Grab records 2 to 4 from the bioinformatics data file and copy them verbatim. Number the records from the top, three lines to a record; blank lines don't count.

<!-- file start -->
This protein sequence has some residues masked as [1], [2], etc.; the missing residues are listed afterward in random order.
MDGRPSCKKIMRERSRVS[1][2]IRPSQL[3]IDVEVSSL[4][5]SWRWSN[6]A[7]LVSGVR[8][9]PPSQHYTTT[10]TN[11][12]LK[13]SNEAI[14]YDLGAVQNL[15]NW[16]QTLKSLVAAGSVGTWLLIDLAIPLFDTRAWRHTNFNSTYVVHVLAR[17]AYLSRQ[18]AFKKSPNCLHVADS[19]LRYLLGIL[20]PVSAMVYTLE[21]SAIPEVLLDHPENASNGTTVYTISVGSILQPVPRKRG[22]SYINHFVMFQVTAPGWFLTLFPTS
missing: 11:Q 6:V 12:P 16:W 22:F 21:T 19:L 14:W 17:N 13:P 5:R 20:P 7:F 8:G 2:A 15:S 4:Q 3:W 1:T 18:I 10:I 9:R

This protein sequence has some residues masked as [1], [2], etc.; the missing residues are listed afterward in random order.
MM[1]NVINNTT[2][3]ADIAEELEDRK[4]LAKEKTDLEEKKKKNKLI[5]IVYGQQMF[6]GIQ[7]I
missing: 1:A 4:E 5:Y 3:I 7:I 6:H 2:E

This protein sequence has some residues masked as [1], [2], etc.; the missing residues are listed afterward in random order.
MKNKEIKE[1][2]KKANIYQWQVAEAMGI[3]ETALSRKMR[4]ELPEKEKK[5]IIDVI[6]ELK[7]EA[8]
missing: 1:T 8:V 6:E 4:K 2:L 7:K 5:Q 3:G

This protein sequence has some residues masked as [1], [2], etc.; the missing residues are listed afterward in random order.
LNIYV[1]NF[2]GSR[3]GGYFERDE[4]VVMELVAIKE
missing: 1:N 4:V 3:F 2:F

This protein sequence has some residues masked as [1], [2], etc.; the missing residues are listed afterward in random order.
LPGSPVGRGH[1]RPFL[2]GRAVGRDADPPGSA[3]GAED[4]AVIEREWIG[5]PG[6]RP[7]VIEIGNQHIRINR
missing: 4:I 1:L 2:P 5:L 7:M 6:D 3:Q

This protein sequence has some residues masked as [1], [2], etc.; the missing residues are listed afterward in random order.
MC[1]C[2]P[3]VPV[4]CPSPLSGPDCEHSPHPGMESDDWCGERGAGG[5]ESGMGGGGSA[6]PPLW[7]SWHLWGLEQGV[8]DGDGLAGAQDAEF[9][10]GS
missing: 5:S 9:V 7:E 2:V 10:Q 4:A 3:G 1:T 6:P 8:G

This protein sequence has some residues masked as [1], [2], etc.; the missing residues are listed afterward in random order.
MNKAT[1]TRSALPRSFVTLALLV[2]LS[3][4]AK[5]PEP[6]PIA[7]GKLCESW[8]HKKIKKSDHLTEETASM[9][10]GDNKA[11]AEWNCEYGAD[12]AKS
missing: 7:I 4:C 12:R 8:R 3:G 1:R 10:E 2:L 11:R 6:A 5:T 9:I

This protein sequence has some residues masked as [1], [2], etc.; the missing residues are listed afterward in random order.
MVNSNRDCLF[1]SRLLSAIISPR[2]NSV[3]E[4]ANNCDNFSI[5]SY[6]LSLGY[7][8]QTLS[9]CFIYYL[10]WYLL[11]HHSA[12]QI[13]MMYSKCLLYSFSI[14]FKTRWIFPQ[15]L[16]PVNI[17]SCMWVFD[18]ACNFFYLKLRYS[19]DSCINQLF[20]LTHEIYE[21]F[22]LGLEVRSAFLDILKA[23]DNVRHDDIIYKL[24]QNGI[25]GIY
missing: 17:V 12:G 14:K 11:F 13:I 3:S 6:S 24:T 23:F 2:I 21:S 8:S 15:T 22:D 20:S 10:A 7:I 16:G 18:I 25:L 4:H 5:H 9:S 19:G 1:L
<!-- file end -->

This protein sequence has some residues masked as [1], [2], etc.; the missing residues are listed afterward in random order.
MM[1]NVINNTT[2][3]ADIAEELEDRK[4]LAKEKTDLEEKKKKNKLI[5]IVYGQQMF[6]GIQ[7]I
missing: 1:A 4:E 5:Y 3:I 7:I 6:H 2:E

This protein sequence has some residues masked as [1], [2], etc.; the missing residues are listed afterward in random order.
MKNKEIKE[1][2]KKANIYQWQVAEAMGI[3]ETALSRKMR[4]ELPEKEKK[5]IIDVI[6]ELK[7]EA[8]
missing: 1:T 8:V 6:E 4:K 2:L 7:K 5:Q 3:G

This protein sequence has some residues masked as [1], [2], etc.; the missing residues are listed afterward in random order.
LNIYV[1]NF[2]GSR[3]GGYFERDE[4]VVMELVAIKE
missing: 1:N 4:V 3:F 2:F